M. R. Brinker pp. 607 US: Springhouse Publishing Co. 2013 ISBN: 978-1582557830
The first edition of Brinker’s Review of Orthopaedic Trauma published in 2000 has been a must-read for orthopaedic surgeons approaching exit examinations around the world. Orthopaedic trauma is a rapidly evolving specialty and a second edition has been eagerly awaited. Brinker and his team have delivered with this updated edition, which covers the full scope of adult and pediatric trauma care. It brings together the current concepts in orthopaedic trauma with traditional teaching and brings it to life with 200 new colour illustrations of anatomy, classifications and surgical techniques.
This second edition has stuck to the traditional formula, with a brief overview of trauma and basic principles, followed by the bulk of the textbook covering adult trauma and finally a concise section on paediatric trauma.
The basic principles section is a useful whistle-stop tour of fractures, principles of deformities, biomechanics and biomaterials setting the scene for the rest of the book.
The adult trauma section is broken down into four parts based on anatomy; lower extremity, pelvis and acetabulum, upper extremity, and spine. Individual chapters within these anatomical parts take the reader through specific bone and joint injuries, starting with epidemiology, classification and mechanism of injury, progressing to non-operative and surgical management, post-operative management and complications. There is, however, considerable variation in the layout of these individual chapters and I was disappointed to see that they did not continue some of the earlier themes of discussing the perioperative plan, positioning, and specifics of surgical techniques.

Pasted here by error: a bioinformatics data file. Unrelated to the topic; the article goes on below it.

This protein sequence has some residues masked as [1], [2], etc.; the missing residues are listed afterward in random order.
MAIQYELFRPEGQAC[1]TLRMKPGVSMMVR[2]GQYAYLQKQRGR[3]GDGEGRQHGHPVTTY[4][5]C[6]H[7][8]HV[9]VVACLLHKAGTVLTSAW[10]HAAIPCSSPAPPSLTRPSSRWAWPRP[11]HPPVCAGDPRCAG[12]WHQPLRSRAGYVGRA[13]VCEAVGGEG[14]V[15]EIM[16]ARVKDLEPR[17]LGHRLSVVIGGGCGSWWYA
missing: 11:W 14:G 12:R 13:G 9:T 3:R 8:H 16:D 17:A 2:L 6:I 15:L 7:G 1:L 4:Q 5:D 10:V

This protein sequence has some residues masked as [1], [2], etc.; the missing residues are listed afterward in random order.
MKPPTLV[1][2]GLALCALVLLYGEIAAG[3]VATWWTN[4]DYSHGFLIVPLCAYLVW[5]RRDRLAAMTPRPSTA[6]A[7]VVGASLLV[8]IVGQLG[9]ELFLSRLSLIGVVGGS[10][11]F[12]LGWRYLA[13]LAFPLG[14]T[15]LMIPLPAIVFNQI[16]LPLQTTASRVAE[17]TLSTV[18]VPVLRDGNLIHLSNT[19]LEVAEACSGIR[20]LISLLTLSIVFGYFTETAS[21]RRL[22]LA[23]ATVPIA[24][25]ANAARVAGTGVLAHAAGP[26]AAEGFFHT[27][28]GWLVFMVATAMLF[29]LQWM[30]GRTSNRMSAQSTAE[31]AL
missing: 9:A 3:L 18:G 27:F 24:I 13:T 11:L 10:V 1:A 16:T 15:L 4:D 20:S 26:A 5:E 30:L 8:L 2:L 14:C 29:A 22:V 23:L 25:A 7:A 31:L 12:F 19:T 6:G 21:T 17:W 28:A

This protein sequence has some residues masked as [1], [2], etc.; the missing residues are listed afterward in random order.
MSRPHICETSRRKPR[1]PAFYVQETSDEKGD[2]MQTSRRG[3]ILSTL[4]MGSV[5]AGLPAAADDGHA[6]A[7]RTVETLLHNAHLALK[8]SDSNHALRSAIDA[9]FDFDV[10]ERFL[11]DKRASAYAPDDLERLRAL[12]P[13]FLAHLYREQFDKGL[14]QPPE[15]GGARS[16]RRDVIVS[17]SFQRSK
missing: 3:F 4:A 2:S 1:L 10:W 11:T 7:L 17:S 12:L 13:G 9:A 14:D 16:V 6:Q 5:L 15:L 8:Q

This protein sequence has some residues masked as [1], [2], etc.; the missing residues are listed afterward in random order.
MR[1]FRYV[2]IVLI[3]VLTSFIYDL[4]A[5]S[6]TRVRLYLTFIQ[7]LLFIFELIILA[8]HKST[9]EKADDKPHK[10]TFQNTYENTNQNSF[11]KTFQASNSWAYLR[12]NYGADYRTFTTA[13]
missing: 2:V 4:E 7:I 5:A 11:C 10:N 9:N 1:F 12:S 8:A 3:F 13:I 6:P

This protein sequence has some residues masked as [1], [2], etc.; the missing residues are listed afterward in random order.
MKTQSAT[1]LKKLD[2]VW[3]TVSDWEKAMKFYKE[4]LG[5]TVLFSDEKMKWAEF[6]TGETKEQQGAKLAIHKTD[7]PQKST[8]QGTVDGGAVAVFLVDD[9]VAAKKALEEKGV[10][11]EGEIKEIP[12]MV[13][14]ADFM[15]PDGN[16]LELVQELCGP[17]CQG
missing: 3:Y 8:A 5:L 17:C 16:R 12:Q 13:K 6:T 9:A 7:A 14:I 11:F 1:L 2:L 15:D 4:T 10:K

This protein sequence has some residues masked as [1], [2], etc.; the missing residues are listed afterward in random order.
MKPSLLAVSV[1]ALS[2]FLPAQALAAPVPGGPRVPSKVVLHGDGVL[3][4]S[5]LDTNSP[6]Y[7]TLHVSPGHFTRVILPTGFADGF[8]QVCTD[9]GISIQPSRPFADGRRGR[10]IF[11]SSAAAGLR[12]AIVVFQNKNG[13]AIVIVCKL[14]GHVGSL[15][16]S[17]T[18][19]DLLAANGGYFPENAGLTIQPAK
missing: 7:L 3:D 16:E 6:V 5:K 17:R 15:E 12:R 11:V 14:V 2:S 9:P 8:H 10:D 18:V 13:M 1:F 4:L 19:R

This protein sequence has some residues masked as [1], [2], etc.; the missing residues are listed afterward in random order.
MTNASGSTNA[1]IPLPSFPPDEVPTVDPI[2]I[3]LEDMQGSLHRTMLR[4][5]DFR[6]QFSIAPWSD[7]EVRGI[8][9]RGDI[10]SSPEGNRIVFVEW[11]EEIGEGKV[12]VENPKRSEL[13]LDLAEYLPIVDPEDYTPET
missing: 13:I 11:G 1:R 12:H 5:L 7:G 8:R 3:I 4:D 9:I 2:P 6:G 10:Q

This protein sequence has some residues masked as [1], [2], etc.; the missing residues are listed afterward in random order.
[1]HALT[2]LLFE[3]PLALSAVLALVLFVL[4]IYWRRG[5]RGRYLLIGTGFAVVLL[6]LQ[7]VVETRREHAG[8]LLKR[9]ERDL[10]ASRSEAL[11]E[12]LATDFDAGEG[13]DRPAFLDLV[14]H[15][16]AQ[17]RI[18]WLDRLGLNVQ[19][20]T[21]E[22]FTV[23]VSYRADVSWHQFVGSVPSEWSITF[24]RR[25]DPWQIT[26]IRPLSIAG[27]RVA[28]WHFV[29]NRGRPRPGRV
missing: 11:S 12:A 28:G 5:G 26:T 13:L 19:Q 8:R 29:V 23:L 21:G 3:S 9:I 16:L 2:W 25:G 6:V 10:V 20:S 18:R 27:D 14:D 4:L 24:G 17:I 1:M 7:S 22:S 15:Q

The references are laid out for each chapter in a useful manner, with lists according to classic articles, recent articles, review articles and textbooks. This made it easy to identify and focus further reading. On the other hand I would have appreciated some referencing throughout the text, especially when presenting key facts and figures.
Although for the most part diagrams are useful and relevant, some I felt were there to break up the text and add colour to the pages rather than providing useful information to the reader. Tables and flow diagrams are used to display classifications and management strategies to good effect. In chapter 12, however, a six-page table documenting the literature on tibial plafond fractures is included. These pages would have been better used to discuss the finer detail of surgical management of these difficult injuries.
This book has a clear exam focus with key facts highlighted in bold print, focusing on the North American examinations but equally relevant to trainee examinations around the world. To really capture an international audience and to present a global perspective of trauma, the book may have benefited from having more contributors from outside North America.
I would certainly recommend this book to all trainees approaching final exams and believe it would be a useful text for established orthopaedic consultants looking for a concise update of trauma.